1. A search of previously published patents and patent applications, printed publications and websites to determine whether a ‘prior art’ exists.
  2. Whether there is a market for your invention - It would be futile to spend time and money to patent an invention if there is little opportunity for exploitation. 

Once you have determined these two points, the issue of patenting should be considered as an integral part of your overall business strategy, alongside factors such as profit potential, finance, production, and marketing.


What do I need to file an application for a patent?

A patent application must include

  1. an application form,
  2. a description of the invention,
  3. an abstract of the invention,
  4. a claim or claim(s) of its uses,
  5. any drawing referred to in the description, and  
  6. the requisite filing fee.


How do I conduct a patent search?

There are different categories of searches:

  1. Novelty search – to determine whether a concept is novel or new, which means the product or process must not be known anywhere in the world.
  2. Assignee search – to discover the rightful owner of the patented product or process.
  3. Infringement search – to uncover any patents that might be infringed by the proposed device or conduct in question.

Searches may be conducted manually, which entails searching at the register of the local Patent Registry or Office (also known as the ‘traditional search’). They may also be conducted online, which means logging in with the online information providers. Either way, these searches will help you avoid costly duplication of R&D.


Who are the online information providers?

  1. One site to consider is the IBM patent searching site, which contains over 26 years of US Patent & Trademark Office (USPTO) patent descriptions, as well as images dating back to 1980. The first entries date back to 5 January 1971. You can search, retrieve and study over two million patents.
  2. The World Intellectual Property Organization also provides free searching of PCT patent applications, from 1998 until the present.
  3. The European Patent Office provides databases consisting of European (EP) patents, PCT (WO) patents, worldwide patents, and Japanese patents.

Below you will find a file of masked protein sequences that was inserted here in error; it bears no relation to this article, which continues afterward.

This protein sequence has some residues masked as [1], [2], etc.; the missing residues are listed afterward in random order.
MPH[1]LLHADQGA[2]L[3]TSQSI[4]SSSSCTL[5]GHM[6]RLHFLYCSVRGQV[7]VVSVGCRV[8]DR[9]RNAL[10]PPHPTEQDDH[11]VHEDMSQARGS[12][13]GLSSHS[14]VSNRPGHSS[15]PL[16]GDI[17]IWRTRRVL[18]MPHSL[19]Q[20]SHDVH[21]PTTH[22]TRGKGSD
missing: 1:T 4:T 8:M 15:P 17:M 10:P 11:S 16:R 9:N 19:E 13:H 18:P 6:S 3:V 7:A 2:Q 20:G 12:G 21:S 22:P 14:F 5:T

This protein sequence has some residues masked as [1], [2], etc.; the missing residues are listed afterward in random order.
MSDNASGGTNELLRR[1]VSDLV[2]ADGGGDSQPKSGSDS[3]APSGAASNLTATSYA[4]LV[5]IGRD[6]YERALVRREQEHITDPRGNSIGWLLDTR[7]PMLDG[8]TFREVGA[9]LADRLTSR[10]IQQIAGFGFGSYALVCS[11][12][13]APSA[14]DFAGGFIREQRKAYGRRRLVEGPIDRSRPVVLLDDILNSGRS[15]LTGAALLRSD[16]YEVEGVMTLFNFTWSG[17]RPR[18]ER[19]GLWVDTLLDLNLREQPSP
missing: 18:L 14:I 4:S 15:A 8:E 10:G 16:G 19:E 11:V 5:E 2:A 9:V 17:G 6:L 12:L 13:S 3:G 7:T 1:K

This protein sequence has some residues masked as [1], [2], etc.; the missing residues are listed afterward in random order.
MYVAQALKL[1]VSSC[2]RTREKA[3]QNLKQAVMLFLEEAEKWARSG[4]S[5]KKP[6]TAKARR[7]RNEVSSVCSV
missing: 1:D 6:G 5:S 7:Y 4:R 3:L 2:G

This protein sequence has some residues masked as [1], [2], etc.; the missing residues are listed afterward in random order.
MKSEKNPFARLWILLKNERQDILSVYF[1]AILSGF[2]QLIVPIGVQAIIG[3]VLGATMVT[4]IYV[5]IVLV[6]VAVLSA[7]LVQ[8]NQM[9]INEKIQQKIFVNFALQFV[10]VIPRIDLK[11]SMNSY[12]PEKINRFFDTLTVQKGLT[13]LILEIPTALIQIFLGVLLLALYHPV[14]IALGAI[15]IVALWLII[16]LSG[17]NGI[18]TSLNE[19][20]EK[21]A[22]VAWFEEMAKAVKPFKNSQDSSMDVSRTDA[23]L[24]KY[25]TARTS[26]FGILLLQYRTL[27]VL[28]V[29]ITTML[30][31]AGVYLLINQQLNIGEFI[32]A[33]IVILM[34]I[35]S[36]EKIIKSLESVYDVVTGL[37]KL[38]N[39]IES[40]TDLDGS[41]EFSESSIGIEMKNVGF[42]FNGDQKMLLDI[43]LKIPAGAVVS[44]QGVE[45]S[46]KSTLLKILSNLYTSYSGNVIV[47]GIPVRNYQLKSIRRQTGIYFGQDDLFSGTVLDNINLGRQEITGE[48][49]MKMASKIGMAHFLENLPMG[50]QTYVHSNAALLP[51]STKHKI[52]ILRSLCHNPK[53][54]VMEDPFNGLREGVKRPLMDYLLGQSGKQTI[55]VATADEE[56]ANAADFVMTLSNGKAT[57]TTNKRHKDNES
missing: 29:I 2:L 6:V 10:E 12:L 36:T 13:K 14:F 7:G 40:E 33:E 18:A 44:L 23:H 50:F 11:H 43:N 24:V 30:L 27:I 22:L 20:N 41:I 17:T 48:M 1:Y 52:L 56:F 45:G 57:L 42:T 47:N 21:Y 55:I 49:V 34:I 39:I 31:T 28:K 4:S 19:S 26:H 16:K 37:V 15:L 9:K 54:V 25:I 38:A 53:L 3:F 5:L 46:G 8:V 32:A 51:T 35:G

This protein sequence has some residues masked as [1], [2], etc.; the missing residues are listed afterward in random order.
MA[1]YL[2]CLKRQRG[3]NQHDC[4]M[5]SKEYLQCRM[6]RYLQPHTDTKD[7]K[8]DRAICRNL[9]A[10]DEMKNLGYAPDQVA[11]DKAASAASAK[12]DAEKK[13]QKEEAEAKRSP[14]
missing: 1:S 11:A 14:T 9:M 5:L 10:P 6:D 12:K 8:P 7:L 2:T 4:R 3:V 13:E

4. Another resource is a search site provided by the US Patent and Trademark Office. This site offers two databases - one database containing full-page images, and a second database providing bibliographic content (title, inventor, dates, abstract, citations) which may help with some types of searches.
  5. Others include CompuServe, Lexis, dialog information services, and Derwent.


What is the difference between a patent attorney and a patent agent?

In the United States, a patent attorney is defined as someone who is

  1. Admitted to practice before the courts of at least one state in the US, and  
  2. Admitted to practice before the US Patent Office. 

A patent agent in the United States, on the other hand, is someone who is admitted to practice before the US Patent Office, but has not provided any proof to the US Patent Office that he or she is admitted to practice before at least one court in the United States. 

In Malaysia, only a registered patent agent may represent a client in a proceeding before the Intellectual Property Corporation of Malaysia. In order to be registered with the Patent Registration Office, this person shall have to satisfy three criteria:

  1. He is domiciled in or is a permanent resident of Malaysia.
  2. He is an Advocate and Solicitor of the High Court of Malaya, or has a relevant degree or its equivalent in an appropriate branch of engineering or science from an approved institution of higher learning, or has qualifications entitling him to graduate and have a membership of an approved professional engineering or scientific institution.
  3. He has passed the examination set by the Board of Examiners established under the Patent Regulations 1986.


Will my patent granted in a country protect my invention throughout the world?

Each country has its own patent system, which makes patent right protection territorial.  Thus you would have to apply for and obtain patent protection in each country where patent protection is sought. 


Can I file just one international application?

Yes, if you are a national or resident of a Member State of the Patent Cooperation Treaty, which simplifies and reduces the cost of obtaining international patent protection; otherwise you will need to file separate applications in each required country.


If I am granted a patent, can the right be subsequently challenged?

A search by an examiner will be made of previously published technical literature. These are available in patents documents in the local Registry or Office and other major overseas Registries or Offices such as the US Patent and Trademark Office, United Kingdom Patent Office, the Patent Cooperation Treaty and European Patent Offices. Subsequently, if ‘a prior art’ is discovered following the grant of the patent, the patent in question may be invalidated. A Court can declare a patent invalid upon a successful challenge by a third party.